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Theorem that M is compact. For each L-formula A, put MA = {M ā M :

vM (A) = T}. It is easy to check that each MA is a topologically closed set

in M. If S is ļ¬nitely satisļ¬able, then the family of sets MA , A ā S has the

ļ¬nite intersection property, i.e., AāS0 MA = ā… for each ļ¬nite S0 ā S. By

compactness of M it follows that AāS MA = ā…. Thus S is satisļ¬able.

1.8 Combinatorial Applications

In this section we present some combinatorial applications of the Compactness

Theorem for propositional calculus.

Deļ¬nition 1.8.1.

1. A graph consists of a set of vertices together with a speciļ¬cation of certain

pairs of vertices as being adjacent. We require that a vertex may not be

adjacent to itself, and that u is adjacent to v if and only if v is adjacent

to u.

2. Let G be a graph and let k be a positive integer. A k-coloring of G is a

function f : {vertices of G} ā’ {c1 , . . . , ck } such that f (u) = f (v) for all

adjacent pairs of vertices u, v.

3. G is said to be k-colorable if there exists a k-coloring of G. This notion is

much studied in graph theory.

Exercise 1.8.2. Let G be a graph and let k be a positive integer. For each

vertex v and each i = 1, . . . , k, let pvi be a propositional atom expressing that

vertex v receives color ci . Deļ¬ne Ck (G) to be the following set of propositional

formulas: pv1 āØ Ā· Ā· Ā· āØ pvk for each vertex v; Ā¬ (pvi & pvj ) for each vertex v and

1 ā¤ i < j ā¤ k; Ā¬ (pui & pvi ) for each adjacent pair of vertices u, v and 1 ā¤ i ā¤ k.

1. Show that there is a one-to-one correspondence between k-colorings of G

and assignments satisfying Ck (G).

2. Show that G is k-colorable if and only if Ck (G) is satisļ¬able.

3. Show that G is k-colorable if and only if each ļ¬nite subgraph of G is

k-colorable.

Deļ¬nition 1.8.3. A partial ordering consists of a set P together with a binary

relation ā¤P such that

1. a ā¤P a for all a ā P (reļ¬‚exivity);

17

2. a ā¤P b, b ā¤P c imply a ā¤P c (transitivity);

3. a ā¤P b, b ā¤P a imply a = b (antisymmetry).

Example 1.8.4. Let P = N+ = {1, 2, 3, . . . , n, . . .} = the set of positive inte-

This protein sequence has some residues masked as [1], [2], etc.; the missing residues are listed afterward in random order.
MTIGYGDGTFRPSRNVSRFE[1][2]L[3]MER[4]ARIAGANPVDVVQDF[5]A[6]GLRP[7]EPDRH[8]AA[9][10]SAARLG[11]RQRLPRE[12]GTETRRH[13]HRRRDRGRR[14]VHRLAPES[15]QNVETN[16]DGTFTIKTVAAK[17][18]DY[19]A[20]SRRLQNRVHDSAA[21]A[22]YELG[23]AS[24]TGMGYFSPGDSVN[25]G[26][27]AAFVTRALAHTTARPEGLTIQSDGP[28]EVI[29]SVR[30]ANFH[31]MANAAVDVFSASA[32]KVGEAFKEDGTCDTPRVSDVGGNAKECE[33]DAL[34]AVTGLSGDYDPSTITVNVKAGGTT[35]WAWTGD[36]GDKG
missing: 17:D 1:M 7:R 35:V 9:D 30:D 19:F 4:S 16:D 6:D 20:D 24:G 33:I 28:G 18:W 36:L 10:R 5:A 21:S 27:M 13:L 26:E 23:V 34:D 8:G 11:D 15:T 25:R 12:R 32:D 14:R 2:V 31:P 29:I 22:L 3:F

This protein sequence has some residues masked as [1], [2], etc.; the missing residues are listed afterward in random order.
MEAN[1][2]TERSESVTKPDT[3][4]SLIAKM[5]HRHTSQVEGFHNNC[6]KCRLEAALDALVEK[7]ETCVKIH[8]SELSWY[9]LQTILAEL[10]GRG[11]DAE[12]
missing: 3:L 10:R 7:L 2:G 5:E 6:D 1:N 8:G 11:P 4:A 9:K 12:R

gers.

1. Let ā¤P be the usual order relation on P , i.e., m ā¤P n if and only if m ā¤ n.

2. Let ā¤P be the divisibility ordering of P , i.e., m ā¤P n if and only if m is

a divisor of n.

Deļ¬nition 1.8.5. Let P, ā¤P be a partial ordering.

1. Two elements a, b ā P are comparable if either a ā¤P b or b ā¤P a. Other-

wise they are incomparable.

2. A chain is a set X ā P such that any two elements of X are comparable.

3. An antichain is a set X ā P such that any two distinct elements of X are

incomparable.

Exercise 1.8.6. Let P, ā¤P be a partial ordering, and let k be a positive integer.

1. Use the Compactness Theorem to show that P is the union of k chains if

and only if each ļ¬nite subset of P is the union of k chains.

2. Dilworthā™s Theorem says that P is the union of k chains if and only if

every antichain is of size ā¤ k. Show that Dilworthā™s Theorem for arbi-

trary partial orderings follows from Dilworthā™s Theorem for ļ¬nite partial

orderings.

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Chapter 2

Predicate Calculus

2.1 Formulas and Sentences

Deļ¬nition 2.1.1 (languages). A language L is a set of predicates, each pred-

icate P of L being designated as n-ary for some nonnegative1 integer n.

Deļ¬nition 2.1.2 (variables and quantiļ¬ers). We assume the existence of

a ļ¬xed, countably inļ¬nite set of symbols x, y, z, . . . known as variables. We

introduce two new symbols: the universal quantiļ¬er (ā) and the existential

quantiļ¬er (ā). They are read as āfor allā and āthere existsā, respectively.

Deļ¬nition 2.1.3 (formulas). Let L be a language, and let U be a set. The

set of L-U -formulas is generated as follows.

1. An atomic L-U -formula is an expression of the form P e1 Ā· Ā· Ā· en where P

is an n-ary predicate of L and each of e1 , . . . , en is either a variable or an